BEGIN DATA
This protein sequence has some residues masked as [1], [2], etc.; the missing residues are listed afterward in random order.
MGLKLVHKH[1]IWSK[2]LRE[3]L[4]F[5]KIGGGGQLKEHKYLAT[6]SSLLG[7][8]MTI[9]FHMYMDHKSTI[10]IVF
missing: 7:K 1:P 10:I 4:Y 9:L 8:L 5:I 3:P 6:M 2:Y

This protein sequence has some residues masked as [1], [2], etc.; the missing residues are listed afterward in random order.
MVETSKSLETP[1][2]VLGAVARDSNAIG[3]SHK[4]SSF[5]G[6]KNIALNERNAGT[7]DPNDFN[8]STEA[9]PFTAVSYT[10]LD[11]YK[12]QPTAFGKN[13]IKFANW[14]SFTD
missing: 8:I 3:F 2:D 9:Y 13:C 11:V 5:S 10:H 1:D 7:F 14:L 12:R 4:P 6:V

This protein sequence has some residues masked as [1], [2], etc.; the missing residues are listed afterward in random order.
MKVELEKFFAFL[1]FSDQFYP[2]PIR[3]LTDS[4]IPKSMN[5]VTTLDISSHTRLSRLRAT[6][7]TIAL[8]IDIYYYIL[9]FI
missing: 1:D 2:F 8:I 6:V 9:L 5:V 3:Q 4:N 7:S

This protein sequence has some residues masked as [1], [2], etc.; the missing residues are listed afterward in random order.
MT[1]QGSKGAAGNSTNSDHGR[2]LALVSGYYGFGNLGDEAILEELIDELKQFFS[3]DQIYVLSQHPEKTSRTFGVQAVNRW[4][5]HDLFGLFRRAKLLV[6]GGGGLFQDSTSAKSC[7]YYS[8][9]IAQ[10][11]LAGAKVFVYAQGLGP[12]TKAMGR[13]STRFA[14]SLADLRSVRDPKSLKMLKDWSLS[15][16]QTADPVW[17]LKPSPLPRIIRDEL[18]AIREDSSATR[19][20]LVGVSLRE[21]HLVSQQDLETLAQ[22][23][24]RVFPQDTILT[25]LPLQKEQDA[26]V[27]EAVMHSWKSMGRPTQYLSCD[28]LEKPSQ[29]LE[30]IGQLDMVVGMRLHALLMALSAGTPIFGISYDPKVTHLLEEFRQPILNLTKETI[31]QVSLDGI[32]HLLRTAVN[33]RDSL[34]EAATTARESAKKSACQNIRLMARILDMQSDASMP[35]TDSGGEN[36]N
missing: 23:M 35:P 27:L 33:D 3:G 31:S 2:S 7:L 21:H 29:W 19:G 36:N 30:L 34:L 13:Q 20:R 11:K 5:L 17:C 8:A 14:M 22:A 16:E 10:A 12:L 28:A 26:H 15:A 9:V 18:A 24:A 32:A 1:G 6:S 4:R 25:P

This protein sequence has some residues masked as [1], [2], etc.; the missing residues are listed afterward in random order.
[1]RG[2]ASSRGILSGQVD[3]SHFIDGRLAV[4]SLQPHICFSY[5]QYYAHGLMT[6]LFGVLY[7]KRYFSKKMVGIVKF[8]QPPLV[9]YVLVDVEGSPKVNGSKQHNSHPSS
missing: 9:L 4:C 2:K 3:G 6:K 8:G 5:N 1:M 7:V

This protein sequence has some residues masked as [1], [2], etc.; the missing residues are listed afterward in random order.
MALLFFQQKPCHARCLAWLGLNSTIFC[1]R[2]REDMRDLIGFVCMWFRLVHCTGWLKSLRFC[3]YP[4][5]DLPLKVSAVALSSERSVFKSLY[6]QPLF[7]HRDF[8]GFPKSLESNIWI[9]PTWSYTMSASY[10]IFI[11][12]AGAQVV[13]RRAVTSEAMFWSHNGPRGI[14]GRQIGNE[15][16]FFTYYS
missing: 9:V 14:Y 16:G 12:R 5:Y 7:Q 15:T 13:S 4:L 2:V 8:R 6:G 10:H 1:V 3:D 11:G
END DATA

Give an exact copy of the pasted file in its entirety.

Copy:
This protein sequence has some residues masked as [1], [2], etc.; the missing residues are listed afterward in random order.
MGLKLVHKH[1]IWSK[2]LRE[3]L[4]F[5]KIGGGGQLKEHKYLAT[6]SSLLG[7][8]MTI[9]FHMYMDHKSTI[10]IVF
missing: 7:K 1:P 10:I 4:Y 9:L 8:L 5:I 3:P 6:M 2:Y

This protein sequence has some residues masked as [1], [2], etc.; the missing residues are listed afterward in random order.
MVETSKSLETP[1][2]VLGAVARDSNAIG[3]SHK[4]SSF[5]G[6]KNIALNERNAGT[7]DPNDFN[8]STEA[9]PFTAVSYT[10]LD[11]YK[12]QPTAFGKN[13]IKFANW[14]SFTD
missing: 8:I 3:F 2:D 9:Y 13:C 11:V 5:S 10:H 1:D 7:F 14:L 12:R 4:P 6:V

This protein sequence has some residues masked as [1], [2], etc.; the missing residues are listed afterward in random order.
MKVELEKFFAFL[1]FSDQFYP[2]PIR[3]LTDS[4]IPKSMN[5]VTTLDISSHTRLSRLRAT[6][7]TIAL[8]IDIYYYIL[9]FI
missing: 1:D 2:F 8:I 6:V 9:L 5:V 3:Q 4:N 7:S

This protein sequence has some residues masked as [1], [2], etc.; the missing residues are listed afterward in random order.
MT[1]QGSKGAAGNSTNSDHGR[2]LALVSGYYGFGNLGDEAILEELIDELKQFFS[3]DQIYVLSQHPEKTSRTFGVQAVNRW[4][5]HDLFGLFRRAKLLV[6]GGGGLFQDSTSAKSC[7]YYS[8][9]IAQ[10][11]LAGAKVFVYAQGLGP[12]TKAMGR[13]STRFA[14]SLADLRSVRDPKSLKMLKDWSLS[15][16]QTADPVW[17]LKPSPLPRIIRDEL[18]AIREDSSATR[19][20]LVGVSLRE[21]HLVSQQDLETLAQ[22][23][24]RVFPQDTILT[25]LPLQKEQDA[26]V[27]EAVMHSWKSMGRPTQYLSCD[28]LEKPSQ[29]LE[30]IGQLDMVVGMRLHALLMALSAGTPIFGISYDPKVTHLLEEFRQPILNLTKETI[31]QVSLDGI[32]HLLRTAVN[33]RDSL[34]EAATTARESAKKSACQNIRLMARILDMQSDASMP[35]TDSGGEN[36]N
missing: 23:M 35:P 27:L 33:D 3:G 31:S 2:S 7:L 21:H 29:W 19:G 36:N 30:L 34:L 13:Q 20:R 11:K 5:L 17:C 8:A 14:M 22:A 16:E 10:A 12:L 28:A 26:H 15:A 9:V 18:A 24:A 32:A 1:G 6:S 4:R 25:P

This protein sequence has some residues masked as [1], [2], etc.; the missing residues are listed afterward in random order.
[1]RG[2]ASSRGILSGQVD[3]SHFIDGRLAV[4]SLQPHICFSY[5]QYYAHGLMT[6]LFGVLY[7]KRYFSKKMVGIVKF[8]QPPLV[9]YVLVDVEGSPKVNGSKQHNSHPSS
missing: 9:L 4:C 2:K 3:G 6:K 8:G 5:N 1:M 7:V

This protein sequence has some residues masked as [1], [2], etc.; the missing residues are listed afterward in random order.
MALLFFQQKPCHARCLAWLGLNSTIFC[1]R[2]REDMRDLIGFVCMWFRLVHCTGWLKSLRFC[3]YP[4][5]DLPLKVSAVALSSERSVFKSLY[6]QPLF[7]HRDF[8]GFPKSLESNIWI[9]PTWSYTMSASY[10]IFI[11][12]AGAQVV[13]RRAVTSEAMFWSHNGPRGI[14]GRQIGNE[15][16]FFTYYS
missing: 9:V 14:Y 16:G 12:R 5:Y 7:Q 15:T 13:S 4:L 2:V 8:R 6:G 10:H 1:V 3:D 11:G